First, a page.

For someone who grew up nurturing reverse returns and dribbles, maxing out the full strength on the smash and then tempering it to half power for variations has been a new priority, if not entirely a revelation. “In India, we do this in parts. But here, I trained with their able-bodied 15-19-year olds. And their speedwork is something else,” he stresses. Their idea of taking a breather was playing at the BlazePod, a light-based reflex training system where one taps on audio clues of different colours.
While the Danes and English have influenced how rest of Europe trains, France taking up badminton after winning hosting rights, has gone full throttle with recovery equipment and high-altitude chambers for juniors. “In India, I’d have to go to a hill station. But here though it was only a few hours of access to their hill training, I was impressed with what their athletes are doing,” he adds. “What I also learnt was to put more power on the third smash than the first and second.”
The dynamic nature of his training in Paris where coaches didn’t just hand out a schedule of drills, but paused after knocking every few minutes to completely analyse the game and prop up weak strokes (parallel game in his case), has left Bhagat regaining his own tinkering, tweaking spirit where he constantly fiddles with technique. His rallying style was also revised – less of the box game, more of the European two-line playing juggles. “Just hard work doesn’t matter if I have to defend my title. I’ll have to get double better,” he says, adding the world better watch out at both Games as Carolina Marin isn’t a rare phenomenon, and a French surge is imminent. “Who made the Syed Modi men’s singles finals?” he asks, referring to a pair of Frenchmen.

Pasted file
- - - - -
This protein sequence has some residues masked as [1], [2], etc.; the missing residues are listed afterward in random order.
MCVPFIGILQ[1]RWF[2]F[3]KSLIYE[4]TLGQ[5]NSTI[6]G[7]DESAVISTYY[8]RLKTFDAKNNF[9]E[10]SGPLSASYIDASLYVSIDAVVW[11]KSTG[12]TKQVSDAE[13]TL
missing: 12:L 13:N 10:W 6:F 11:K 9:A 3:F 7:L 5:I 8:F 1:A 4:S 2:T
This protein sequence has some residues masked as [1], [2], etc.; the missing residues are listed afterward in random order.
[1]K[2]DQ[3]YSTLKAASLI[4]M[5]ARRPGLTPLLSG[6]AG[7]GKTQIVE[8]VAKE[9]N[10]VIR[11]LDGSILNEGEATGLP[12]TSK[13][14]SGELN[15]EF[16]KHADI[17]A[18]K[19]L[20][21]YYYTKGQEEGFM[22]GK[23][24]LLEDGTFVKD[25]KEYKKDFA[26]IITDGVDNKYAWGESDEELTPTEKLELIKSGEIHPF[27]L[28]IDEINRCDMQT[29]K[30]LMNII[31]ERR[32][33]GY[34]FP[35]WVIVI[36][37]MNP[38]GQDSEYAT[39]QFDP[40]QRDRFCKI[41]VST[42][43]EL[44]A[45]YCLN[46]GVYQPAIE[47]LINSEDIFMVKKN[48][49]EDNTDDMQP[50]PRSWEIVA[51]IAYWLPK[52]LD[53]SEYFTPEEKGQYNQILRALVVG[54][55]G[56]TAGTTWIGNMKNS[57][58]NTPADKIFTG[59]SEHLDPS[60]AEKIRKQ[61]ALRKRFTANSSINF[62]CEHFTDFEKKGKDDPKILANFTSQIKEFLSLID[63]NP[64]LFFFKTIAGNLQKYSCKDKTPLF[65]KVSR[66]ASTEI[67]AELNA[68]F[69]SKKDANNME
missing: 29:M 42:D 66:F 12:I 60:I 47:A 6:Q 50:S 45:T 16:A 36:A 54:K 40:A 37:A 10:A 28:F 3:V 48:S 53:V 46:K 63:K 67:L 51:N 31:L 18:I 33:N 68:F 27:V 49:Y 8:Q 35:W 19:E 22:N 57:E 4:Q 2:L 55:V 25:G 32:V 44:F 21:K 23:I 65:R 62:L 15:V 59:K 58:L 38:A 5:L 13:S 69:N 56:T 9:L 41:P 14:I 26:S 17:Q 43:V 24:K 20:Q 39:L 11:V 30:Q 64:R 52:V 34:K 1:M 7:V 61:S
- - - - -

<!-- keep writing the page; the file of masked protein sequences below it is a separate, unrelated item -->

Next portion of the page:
Shuttle-throwing robot machines are all over French elite academies, spitting out toss, drop, smashed birds. And with 4-5 coaches for 14-15 players, there’s more personalised attention. “I’ll return and train for longer,” he says, now back in Spain.
Bhagat was most impressed by parking spots earmarked for the disabled, and a whole range of accessibility tools available to him. “Since we are staying a little far off, we hired a specially-designed rental car. Took some time to get used to it, but now I’m scared I’ll struggle to drive back in India,” he laughs.
Food was another tricky issue for the vegetarian, though he warmed up to the idea of French and Spanish athletes taking the weekends completely off and showing him around. “We are not used to switching off in India,” he chuckles.
The language posed a challenge initially, though he makes light of communication which has flowed ever since. “Google baba zindabaad! Meri bhi English mein kamzori hai, aur French players ki bhi. Aur dushman ka dushman dost hota hai (I am weak in English, and so are the French players. Two negatives combined to make a positive). I learnt basic French greetings and even spoke to the English coach in French,” he laughs. “We use our tongue more to speak. They have a throaty way of speaking. Bas woh mujhe aayaa nahi (I just couldn’t learn that),” he says. “In the end, we could understand each other – speed and fast fast we all understood,” he ends.